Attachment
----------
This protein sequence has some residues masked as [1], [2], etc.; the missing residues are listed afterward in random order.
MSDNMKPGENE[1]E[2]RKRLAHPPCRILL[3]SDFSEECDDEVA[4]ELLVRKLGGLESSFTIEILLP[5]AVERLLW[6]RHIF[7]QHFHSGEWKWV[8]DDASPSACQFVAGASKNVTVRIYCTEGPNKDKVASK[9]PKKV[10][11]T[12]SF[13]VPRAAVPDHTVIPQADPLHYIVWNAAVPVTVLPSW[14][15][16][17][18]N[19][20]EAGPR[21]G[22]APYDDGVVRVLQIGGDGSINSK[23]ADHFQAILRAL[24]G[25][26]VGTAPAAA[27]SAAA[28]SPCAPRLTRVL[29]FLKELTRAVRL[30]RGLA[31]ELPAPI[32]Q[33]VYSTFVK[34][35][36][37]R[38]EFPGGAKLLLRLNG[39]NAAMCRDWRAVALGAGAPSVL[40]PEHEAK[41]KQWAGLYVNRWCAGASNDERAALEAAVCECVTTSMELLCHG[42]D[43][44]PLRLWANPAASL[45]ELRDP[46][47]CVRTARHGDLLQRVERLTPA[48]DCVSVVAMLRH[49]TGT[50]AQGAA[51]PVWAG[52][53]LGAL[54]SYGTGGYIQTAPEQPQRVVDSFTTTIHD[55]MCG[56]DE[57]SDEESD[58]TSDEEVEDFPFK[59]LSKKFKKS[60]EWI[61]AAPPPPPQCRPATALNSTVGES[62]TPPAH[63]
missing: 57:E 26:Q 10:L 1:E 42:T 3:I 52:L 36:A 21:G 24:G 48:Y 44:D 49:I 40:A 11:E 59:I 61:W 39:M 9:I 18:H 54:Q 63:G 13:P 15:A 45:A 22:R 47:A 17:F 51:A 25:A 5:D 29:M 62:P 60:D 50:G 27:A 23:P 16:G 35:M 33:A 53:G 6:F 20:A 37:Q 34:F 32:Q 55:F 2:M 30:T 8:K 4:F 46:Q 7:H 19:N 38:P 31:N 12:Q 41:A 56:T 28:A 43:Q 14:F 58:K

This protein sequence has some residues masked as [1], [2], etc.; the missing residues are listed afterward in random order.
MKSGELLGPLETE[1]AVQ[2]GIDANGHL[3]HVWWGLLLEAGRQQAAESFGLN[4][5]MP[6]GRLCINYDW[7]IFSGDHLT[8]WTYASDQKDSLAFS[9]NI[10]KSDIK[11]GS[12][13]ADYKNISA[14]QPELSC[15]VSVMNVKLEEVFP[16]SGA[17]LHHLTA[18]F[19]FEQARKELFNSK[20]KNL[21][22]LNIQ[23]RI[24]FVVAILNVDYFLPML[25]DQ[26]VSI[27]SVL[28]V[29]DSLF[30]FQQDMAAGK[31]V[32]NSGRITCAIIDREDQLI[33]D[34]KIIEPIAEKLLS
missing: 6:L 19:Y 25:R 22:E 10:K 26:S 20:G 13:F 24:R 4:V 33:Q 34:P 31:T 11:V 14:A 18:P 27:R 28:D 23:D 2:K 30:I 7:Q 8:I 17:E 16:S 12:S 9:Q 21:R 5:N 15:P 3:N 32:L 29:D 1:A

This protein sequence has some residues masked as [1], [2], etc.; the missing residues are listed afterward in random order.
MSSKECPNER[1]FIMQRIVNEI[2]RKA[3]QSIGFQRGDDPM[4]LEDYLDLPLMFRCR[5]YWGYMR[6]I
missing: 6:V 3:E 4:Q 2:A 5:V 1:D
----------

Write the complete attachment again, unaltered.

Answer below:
This protein sequence has some residues masked as [1], [2], etc.; the missing residues are listed afterward in random order.
MSDNMKPGENE[1]E[2]RKRLAHPPCRILL[3]SDFSEECDDEVA[4]ELLVRKLGGLESSFTIEILLP[5]AVERLLW[6]RHIF[7]QHFHSGEWKWV[8]DDASPSACQFVAGASKNVTVRIYCTEGPNKDKVASK[9]PKKV[10][11]T[12]SF[13]VPRAAVPDHTVIPQADPLHYIVWNAAVPVTVLPSW[14][15][16][17][18]N[19][20]EAGPR[21]G[22]APYDDGVVRVLQIGGDGSINSK[23]ADHFQAILRAL[24]G[25][26]VGTAPAAA[27]SAAA[28]SPCAPRLTRVL[29]FLKELTRAVRL[30]RGLA[31]ELPAPI[32]Q[33]VYSTFVK[34][35][36][37]R[38]EFPGGAKLLLRLNG[39]NAAMCRDWRAVALGAGAPSVL[40]PEHEAK[41]KQWAGLYVNRWCAGASNDERAALEAAVCECVTTSMELLCHG[42]D[43][44]PLRLWANPAASL[45]ELRDP[46][47]CVRTARHGDLLQRVERLTPA[48]DCVSVVAMLRH[49]TGT[50]AQGAA[51]PVWAG[52][53]LGAL[54]SYGTGGYIQTAPEQPQRVVDSFTTTIHD[55]MCG[56]DE[57]SDEESD[58]TSDEEVEDFPFK[59]LSKKFKKS[60]EWI[61]AAPPPPPQCRPATALNSTVGES[62]TPPAH[63]
missing: 57:E 26:Q 10:L 1:E 42:T 3:I 52:L 36:A 21:G 24:G 48:Y 44:D 49:I 40:A 11:E 59:I 61:W 39:M 9:I 18:H 54:Q 63:G 13:P 15:A 45:A 22:R 47:A 17:F 51:A 25:A 5:D 29:M 62:P 60:D 50:G 27:A 23:P 16:G 35:M 33:A 53:G 6:F 20:A 37:Q 34:F 32:Q 55:F 2:M 30:T 8:K 4:F 46:Q 7:H 19:N 38:P 31:N 12:Q 41:A 56:T 28:A 43:Q 14:F 58:K

This protein sequence has some residues masked as [1], [2], etc.; the missing residues are listed afterward in random order.
MKSGELLGPLETE[1]AVQ[2]GIDANGHL[3]HVWWGLLLEAGRQQAAESFGLN[4][5]MP[6]GRLCINYDW[7]IFSGDHLT[8]WTYASDQKDSLAFS[9]NI[10]KSDIK[11]GS[12][13]ADYKNISA[14]QPELSC[15]VSVMNVKLEEVFP[16]SGA[17]LHHLTA[18]F[19]FEQARKELFNSK[20]KNL[21][22]LNIQ[23]RI[24]FVVAILNVDYFLPML[25]DQ[26]VSI[27]SVL[28]V[29]DSLF[30]FQQDMAAGK[31]V[32]NSGRITCAIIDREDQLI[33]D[34]KIIEPIAEKLLS
missing: 6:L 19:Y 25:R 22:E 10:K 26:S 20:G 13:F 24:R 4:V 33:Q 34:P 31:T 11:V 14:A 18:P 27:R 28:D 23:D 2:K 30:I 7:Q 8:I 17:E 16:S 12:S 9:Q 21:R 5:N 15:P 3:N 32:L 29:D 1:A

This protein sequence has some residues masked as [1], [2], etc.; the missing residues are listed afterward in random order.
MSSKECPNER[1]FIMQRIVNEI[2]RKA[3]QSIGFQRGDDPM[4]LEDYLDLPLMFRCR[5]YWGYMR[6]I
missing: 6:V 3:E 4:Q 2:A 5:V 1:D